What began as a performance for a festival has transformed into a sonorous six-track EP. A for Aleph has worked its magic again; this time with Wajiha Naqvi’s Women of the World 2021 performance.
During the first digital edition of Women of the World (2021), several performances were embedded within the festival. One very strong and beautiful performance was called ‘Hijrat’ and featured Wajiha Naqvi with Umair Dar and Jasir Abro, accompanying her. But the performance has been released by A for Aleph on their YouTube page – minus any glitches and furthermore as an EP, published by A for Aleph Records.
Noted a press statement from A for Aleph: “‘Hijrat‘(meaning migration in Urdu) is a musical project that aims to build bridges and transcend borders by celebrating the songs and languages of the diverse and vibrant cultural landscape of Southasia. Since Covid-19 has severely restricted physical travel, we hope to take our listeners through a musical journey in 6 different languages (Persian, Pashto, Bengali, Sindhi, Urdu, Old Hindi) spoken across the region. If music is the universal language of mankind, each song weaves through common tales of love, separation, hope, and belief. Hijrat is a celebration of both our commonality and uniqueness.”
The co-curator of Paanch – The Mixtape (along with Babar Sheikh and Ahsan Bari), Wajiha Naqvi is a multidisciplinary artist who featured as main artist as well as backing vocalist during Coke Studio 2020 among her many accolades.
Hijrat is conceptualised and curated by Wajiha Naqvi - apart from vocal duty with music arrangement and lead guitar featuring Jasir Abro, Aziz Kazi on percussions, Irfan Khan on bass guitar and Umair Dar on rhythm guitar. The latter also mixed, mastered and produced the album.
The thrilling record is available on major platforms such as Spotify, Bandcamp, Tidal, Apple Music and Amazon Music while a video is also available on YouTube.
Take our word for it, A for Aleph has made sure that the audio-video performance is without any glitches and really does take you on “a journey across Southasia”. The album features several artists from the music community and is simply put, a terrific combined effort.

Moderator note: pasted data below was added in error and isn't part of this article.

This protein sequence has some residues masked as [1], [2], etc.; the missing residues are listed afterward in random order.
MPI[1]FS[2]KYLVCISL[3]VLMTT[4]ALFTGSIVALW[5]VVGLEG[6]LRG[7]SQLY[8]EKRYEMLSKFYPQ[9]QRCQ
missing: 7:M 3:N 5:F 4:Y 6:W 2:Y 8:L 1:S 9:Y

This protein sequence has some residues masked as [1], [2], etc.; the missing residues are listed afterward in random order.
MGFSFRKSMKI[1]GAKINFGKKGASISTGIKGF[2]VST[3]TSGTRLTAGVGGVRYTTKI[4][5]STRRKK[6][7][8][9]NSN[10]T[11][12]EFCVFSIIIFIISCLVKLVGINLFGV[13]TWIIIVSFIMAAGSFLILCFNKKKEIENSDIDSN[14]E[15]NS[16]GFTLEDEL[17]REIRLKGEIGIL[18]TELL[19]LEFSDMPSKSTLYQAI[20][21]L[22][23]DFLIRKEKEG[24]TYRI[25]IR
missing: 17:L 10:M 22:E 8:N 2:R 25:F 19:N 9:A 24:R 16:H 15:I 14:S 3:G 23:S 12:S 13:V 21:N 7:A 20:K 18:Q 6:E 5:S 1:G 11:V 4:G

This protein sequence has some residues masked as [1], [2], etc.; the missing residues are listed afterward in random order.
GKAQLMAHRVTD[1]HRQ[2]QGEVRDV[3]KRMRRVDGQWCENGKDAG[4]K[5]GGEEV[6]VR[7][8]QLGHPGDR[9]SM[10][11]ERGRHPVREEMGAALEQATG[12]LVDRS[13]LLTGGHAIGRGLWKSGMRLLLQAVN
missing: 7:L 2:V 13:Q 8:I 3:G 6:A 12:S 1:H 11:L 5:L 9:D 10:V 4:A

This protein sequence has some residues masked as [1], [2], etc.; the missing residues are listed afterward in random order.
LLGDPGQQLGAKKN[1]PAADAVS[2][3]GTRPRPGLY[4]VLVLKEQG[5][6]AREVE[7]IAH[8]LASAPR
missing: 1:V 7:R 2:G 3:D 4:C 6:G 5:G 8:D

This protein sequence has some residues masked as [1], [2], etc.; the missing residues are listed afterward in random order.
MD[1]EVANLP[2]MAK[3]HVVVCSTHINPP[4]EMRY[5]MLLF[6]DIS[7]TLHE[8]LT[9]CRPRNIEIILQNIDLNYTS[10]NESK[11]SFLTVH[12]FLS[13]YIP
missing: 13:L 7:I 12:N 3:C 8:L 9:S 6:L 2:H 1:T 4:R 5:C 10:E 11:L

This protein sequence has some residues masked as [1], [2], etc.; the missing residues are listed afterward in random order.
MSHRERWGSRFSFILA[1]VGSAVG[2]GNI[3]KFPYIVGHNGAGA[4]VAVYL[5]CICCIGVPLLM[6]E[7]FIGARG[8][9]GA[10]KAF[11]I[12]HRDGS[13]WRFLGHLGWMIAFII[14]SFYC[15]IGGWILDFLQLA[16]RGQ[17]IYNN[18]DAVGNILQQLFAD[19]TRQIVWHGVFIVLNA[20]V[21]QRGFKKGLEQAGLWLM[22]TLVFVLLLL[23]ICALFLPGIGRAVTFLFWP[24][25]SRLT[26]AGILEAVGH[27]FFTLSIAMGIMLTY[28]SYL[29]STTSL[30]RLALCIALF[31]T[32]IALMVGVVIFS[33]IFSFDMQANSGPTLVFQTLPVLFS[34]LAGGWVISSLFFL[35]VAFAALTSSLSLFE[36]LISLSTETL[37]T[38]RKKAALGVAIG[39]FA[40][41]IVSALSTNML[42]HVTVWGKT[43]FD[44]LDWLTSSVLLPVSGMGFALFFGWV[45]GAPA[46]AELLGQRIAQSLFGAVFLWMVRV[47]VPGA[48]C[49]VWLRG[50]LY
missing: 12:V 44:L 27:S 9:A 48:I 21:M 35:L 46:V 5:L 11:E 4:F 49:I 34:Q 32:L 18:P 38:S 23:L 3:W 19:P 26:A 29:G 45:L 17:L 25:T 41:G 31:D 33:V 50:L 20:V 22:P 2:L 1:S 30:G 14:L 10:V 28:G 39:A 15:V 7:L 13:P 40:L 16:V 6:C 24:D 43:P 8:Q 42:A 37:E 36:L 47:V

– Album artwork (painted) by Arfa Naqvi
Bilal Maqsood pens another note for fans
Strings may have called it a day on a high note with the crafty ‘Raat Shabnami’ from what is now their last studio album, Thirty followed up by the synth-pop genius of a song called ‘Pyaar Ka Rog’ from Velo Sound Station. But after jointly addressing fans via a message on their social media handle, Bilal Maqsood is still playing his piano, featured on his Instagram page.
However, apart from playing songs from the recent past to songs dating back decades among other things, he shared a personal message for fans of Strings. Given the outpouring of thanks the band received after announcing their decision to call it a day, Bilal Maqsood was perhaps prompted and moved to write a personal note.
Wrote Bilal Maqsood on his Instagram: “I would personally like to thank each and every one of you. This amazing journey of Strings wouldn’t have been possible without the love we got from you guys. You were our real strength. Strings is over. It’s a strange feeling. Never felt like this before in my life. Faisal is feeling the same. But honestly this was the right time to call it a day. Love you all and thank you for everything!”
Faisal Kapadia, in post announcement interviews, has admitted that he will go with the flow but our hope is that their individual journey as artists is far from over and thrives in whatever format they may choose.
Fake Shamans draw interest with
‘Siachen – (Jog) Rework’
Fake Shamans, an underground house music group featuring Omair Anjum and Mohammad Shah is not so underground anymore.
With their curious name, and trippier songs, Fake Shamans is becoming a musical force to reckon with.
Their collaborative single, ‘Siachen [Jog Rework]’ featuring Rakae Jamil, Farhan Ali and Aizaz Sohail became a trending song on Spotify’s Pakistan Top 50 songs.
The song comes attached with a stellar music video.
Discussing the collaboration, Fake Shamans wrote (prior to song release) on their Facebook page, “Last year our friends from rearts connected us with members of Mughal-E-Funk (Rakae Jamil, Farhan Ali), and Mohammad Aizaz. We clicked instantly and started experimenting with our sounds by working on a fusion between Electronic and Classical music. It was by far the most incredible experience of our journey as music producers & Fake Shamans.”
Reflective in the audio and visual department, this is one of the strongest songs, Fake Shamans have released. We hope to see more music from them given their potential.
– Artwork: Sajida Changezi